In the LA Review of Books, Gregg Lagambina interviews Jarett Kobek, author of the new novel I Hate the Internet: A Useful Novel Against Men, Money, and the Filth of Instagram. The book—set in San Francisco in 2013, as the second tech boom was overtaking and transforming the city—is a deliciously scathing and intelligent indictment of internet utopianism and the culture that surrounds it. Here's an excerpt from the interview:
Kobek: I think the internet is, if nothing else, a giant communications network which has come to define what it means to be human in the present moment and it was created by people who have no relationship to the human experience. If there’s one idea in the book, it’s this idea that technology is embedded with the ideologies — spoken and unspoken — of its creators. And the analogue that the book uses to try and drive this home is the idea of the camera. People often compare television to the internet. That doesn’t seem right to me. The camera seems right to me, because the camera was a device that was fairly unheralded in terms of what it could do. Then, almost immediately, it became the definer of truth. The thing that’s weird about the camera — if you look at what the camera is really good at and what it’s really bad at — it kind of looks like the prejudices of mid-19th-century Frenchmen. You can’t think of a technology that has been more dehumanizing to anyone who isn’t of European extraction than the camera. The camera is really good at taking pictures of people of color — which is terminology I don’t like — and making them look terrible. It’s a quasi-mystical argument, but there’s really something there. Think about who made the camera. Think about where this emerges from. What did those guys really want to do? They wanted to take pictures of women and they also really thought anyone who wasn’t European, or possibly an American, was a savage. So then you have this device which goes forward which continues to dehumanize people that they didn’t think were human. Now, that’s some heavy shit [Laughs]. But, the internet is sort of the same thing. All of the things which we receive as given in the technology were the results of choices that were both conscious and unconscious of the people who made it. Or the people who are designing individual parts of the internet. A culture grew up around that. I think a lot of the problems that have emerged from the internet are actually the result of these ideologies.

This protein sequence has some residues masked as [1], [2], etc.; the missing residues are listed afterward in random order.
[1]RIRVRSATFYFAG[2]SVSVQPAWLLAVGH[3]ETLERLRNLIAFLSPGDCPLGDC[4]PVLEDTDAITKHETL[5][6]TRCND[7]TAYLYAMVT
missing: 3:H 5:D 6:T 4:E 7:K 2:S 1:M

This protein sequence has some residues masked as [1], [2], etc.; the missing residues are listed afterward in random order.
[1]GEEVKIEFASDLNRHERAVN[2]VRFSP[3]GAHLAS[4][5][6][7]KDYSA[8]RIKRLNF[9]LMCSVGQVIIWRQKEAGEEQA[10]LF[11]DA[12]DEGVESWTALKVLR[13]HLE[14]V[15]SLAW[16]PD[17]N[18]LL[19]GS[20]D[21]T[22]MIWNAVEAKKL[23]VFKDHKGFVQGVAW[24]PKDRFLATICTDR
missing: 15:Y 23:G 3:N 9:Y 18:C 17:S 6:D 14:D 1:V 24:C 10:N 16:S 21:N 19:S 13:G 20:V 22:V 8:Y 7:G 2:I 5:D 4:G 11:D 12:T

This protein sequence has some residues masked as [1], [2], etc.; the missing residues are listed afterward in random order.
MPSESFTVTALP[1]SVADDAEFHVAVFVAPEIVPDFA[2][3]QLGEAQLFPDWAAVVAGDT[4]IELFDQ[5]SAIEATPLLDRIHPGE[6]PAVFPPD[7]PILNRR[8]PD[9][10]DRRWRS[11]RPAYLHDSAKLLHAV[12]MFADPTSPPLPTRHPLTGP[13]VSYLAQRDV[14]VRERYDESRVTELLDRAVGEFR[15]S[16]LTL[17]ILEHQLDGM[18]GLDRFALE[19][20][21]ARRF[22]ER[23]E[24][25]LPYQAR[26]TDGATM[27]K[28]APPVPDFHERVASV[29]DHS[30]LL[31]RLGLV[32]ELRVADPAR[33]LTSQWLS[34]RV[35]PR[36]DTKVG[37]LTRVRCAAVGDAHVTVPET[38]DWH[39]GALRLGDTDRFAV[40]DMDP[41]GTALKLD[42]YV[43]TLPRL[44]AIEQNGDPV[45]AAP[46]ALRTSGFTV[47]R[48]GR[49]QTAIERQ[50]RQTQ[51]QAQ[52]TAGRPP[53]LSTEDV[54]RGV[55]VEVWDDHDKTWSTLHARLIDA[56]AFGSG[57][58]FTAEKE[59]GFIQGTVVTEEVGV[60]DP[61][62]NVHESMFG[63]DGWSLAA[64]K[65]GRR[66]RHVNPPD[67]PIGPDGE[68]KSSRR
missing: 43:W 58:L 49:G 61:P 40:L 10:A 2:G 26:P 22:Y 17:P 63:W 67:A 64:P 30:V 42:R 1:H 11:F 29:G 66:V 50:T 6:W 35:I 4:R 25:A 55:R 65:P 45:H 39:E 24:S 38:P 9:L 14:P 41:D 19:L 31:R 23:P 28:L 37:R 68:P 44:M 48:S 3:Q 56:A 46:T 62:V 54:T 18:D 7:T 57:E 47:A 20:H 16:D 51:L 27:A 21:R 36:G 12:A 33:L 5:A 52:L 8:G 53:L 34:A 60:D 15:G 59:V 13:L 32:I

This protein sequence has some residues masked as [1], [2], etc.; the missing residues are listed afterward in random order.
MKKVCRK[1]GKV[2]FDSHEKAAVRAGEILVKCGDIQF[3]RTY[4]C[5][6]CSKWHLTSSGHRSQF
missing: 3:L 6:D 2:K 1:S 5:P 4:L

Image of Jarett Kobek via Dazed Digital.